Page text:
Castile protest moves to Interstate 94 as march grows to over 2,000 people

Former police officer Jeronimo Yanez was found not guilty Friday at Ramsey County Court in St. Paul.

Protesters walk onto Interstate 94 on Friday in St. Paul after Philando Castile Verdict.

Easton Green

Protesters walk onto Interstate 94 on Friday in St. Paul after Philando Castile Verdict.

MN Daily Staff

Hundreds marched on I-94 in St. Paul Friday night, protesting the “not guilty” verdict in the police shooting case of Philando Castile.

The demonstrators started with a static protest on the State Capitol steps, and were reacting to the acquittal of St. Anthony police officer Jeronimo Yanez by a Ramsey County Court jury earlier in the day.

At around 10:24 p.m., marchers moved from Dale Street North onto I-94. Protesters got onto the interstate without police presence, but police arrived to redirect traffic further down the highway almost immediately.

Last summer, another demonstration on the interstate led to over 100 arrests or citations after protesters threw rocks, bricks, bottles and fireworks at police.

Yanez, 29, shot Castile, 32, last July during a routine traffic stop. Castile’s death was live-streamed on Facebook and gained national attention after a string of other high profile police shootings of black men.

“I’m incredibly disappointed with the jury’s verdict … It is a sad state of affairs when this type of criminal conduct is condoned simply because Yanez is a policeman,” Diamond Reynolds, Castile’s girlfriend, said in a statement.

Protesters held signs reading: “Philando still matters. Yanez Still Matters” and “When will black lives matter?”

Ramsey County charged Yanez with one count of second degree manslaughter and two counts of recklessly discharging a firearm.

Those attending the protest said they were outraged at the verdict and heavily criticized the criminal justice system.

University of Minnesota student and president of Women for Political Change Aruin Chowdhury said she was disgusted with the verdict but not surprised.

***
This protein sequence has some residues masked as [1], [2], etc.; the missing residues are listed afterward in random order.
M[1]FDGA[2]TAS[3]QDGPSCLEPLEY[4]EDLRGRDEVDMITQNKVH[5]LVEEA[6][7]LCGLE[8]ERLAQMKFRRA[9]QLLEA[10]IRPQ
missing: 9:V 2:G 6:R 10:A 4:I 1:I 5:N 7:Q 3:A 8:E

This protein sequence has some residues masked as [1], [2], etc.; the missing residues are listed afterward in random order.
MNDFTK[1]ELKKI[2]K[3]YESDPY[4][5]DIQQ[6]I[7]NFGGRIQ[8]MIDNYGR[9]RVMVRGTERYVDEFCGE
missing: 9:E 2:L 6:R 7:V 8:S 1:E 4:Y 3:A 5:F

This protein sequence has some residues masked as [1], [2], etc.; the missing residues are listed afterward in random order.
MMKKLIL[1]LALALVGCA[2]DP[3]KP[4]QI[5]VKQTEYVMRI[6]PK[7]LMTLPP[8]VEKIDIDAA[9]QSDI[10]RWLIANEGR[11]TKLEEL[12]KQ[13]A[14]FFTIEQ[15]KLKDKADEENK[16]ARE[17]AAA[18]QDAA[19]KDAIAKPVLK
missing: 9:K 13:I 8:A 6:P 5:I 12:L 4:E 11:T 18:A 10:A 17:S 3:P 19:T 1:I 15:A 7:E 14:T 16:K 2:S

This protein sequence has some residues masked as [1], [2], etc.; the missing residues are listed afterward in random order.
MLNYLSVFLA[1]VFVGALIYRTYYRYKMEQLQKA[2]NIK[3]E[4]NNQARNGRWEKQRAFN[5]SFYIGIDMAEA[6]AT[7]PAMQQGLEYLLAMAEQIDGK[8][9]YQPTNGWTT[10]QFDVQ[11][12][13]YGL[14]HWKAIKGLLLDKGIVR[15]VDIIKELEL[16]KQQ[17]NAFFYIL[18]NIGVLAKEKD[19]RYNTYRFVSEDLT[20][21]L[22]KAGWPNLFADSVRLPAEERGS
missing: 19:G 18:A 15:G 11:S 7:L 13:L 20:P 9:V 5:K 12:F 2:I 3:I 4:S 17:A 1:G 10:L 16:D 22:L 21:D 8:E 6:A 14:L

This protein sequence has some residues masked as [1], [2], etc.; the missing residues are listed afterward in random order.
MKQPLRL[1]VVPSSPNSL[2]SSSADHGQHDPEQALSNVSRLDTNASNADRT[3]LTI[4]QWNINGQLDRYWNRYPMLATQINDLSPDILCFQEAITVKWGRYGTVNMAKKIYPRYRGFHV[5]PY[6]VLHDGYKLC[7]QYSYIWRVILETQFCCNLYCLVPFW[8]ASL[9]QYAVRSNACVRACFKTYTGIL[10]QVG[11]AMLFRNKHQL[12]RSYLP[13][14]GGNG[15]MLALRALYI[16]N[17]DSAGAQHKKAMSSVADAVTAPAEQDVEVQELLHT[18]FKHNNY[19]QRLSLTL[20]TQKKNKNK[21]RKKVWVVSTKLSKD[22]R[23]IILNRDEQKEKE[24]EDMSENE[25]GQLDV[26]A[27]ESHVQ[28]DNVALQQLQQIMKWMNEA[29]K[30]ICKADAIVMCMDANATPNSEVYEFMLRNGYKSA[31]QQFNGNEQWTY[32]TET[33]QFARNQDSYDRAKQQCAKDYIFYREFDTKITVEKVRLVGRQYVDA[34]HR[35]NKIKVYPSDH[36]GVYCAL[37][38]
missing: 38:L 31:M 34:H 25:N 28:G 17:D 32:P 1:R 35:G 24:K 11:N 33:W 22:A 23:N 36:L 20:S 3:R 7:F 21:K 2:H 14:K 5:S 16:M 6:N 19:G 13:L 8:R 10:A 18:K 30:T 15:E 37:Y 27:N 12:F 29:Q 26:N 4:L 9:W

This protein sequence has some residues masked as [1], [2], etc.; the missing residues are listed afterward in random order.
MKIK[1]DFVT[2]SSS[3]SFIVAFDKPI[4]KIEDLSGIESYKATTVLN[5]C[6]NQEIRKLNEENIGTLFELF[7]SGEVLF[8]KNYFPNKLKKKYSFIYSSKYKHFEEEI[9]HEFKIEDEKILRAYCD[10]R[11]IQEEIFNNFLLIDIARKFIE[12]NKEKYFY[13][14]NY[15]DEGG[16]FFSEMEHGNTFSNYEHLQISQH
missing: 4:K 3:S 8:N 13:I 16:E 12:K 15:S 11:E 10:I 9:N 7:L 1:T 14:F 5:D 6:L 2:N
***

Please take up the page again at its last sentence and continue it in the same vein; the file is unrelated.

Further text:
“The same people keep paying this price. The system clearly isn’t working,” Chowdhury said.

The rally was organized by Communities United Against Police Brutality and the Twin Cities Coalition for Justice 4 Jamar.

“The community is deeply disappointed with the jury’s verdict in the trial of Jeronimo Yanez for the death of Philando Castile and endangerment of Diamond and Dae’Anna Reynolds,” a press release from the organizations said.

Mayoral candidate Nekima Levy-Pounds said at the rally “We have a right to be sick and tired of being sick and tired … [Dayton] said we would get justice. Where is our justice Gov. Dayton?”

Olivia Sharpe, University junior attending the protest, said “I’m appalled to be a part of this system. I’m here because everyone needs to know what’s happening in this state.”

Yanez was fired by St. Anthony police, the City of St. Anthony said in a statement Friday afternoon.

“The public will be best served if Officer Yanez is no longer a police officer in our city,” the statement said.

In a statement released Friday afternoon, Gov. Mark Dayton said “Mr. Castile’s death was a terrible tragedy … I believe that, working together, we can make the changes necessary to secure both safety and justice, in all of our communities, for all Minnesotans.”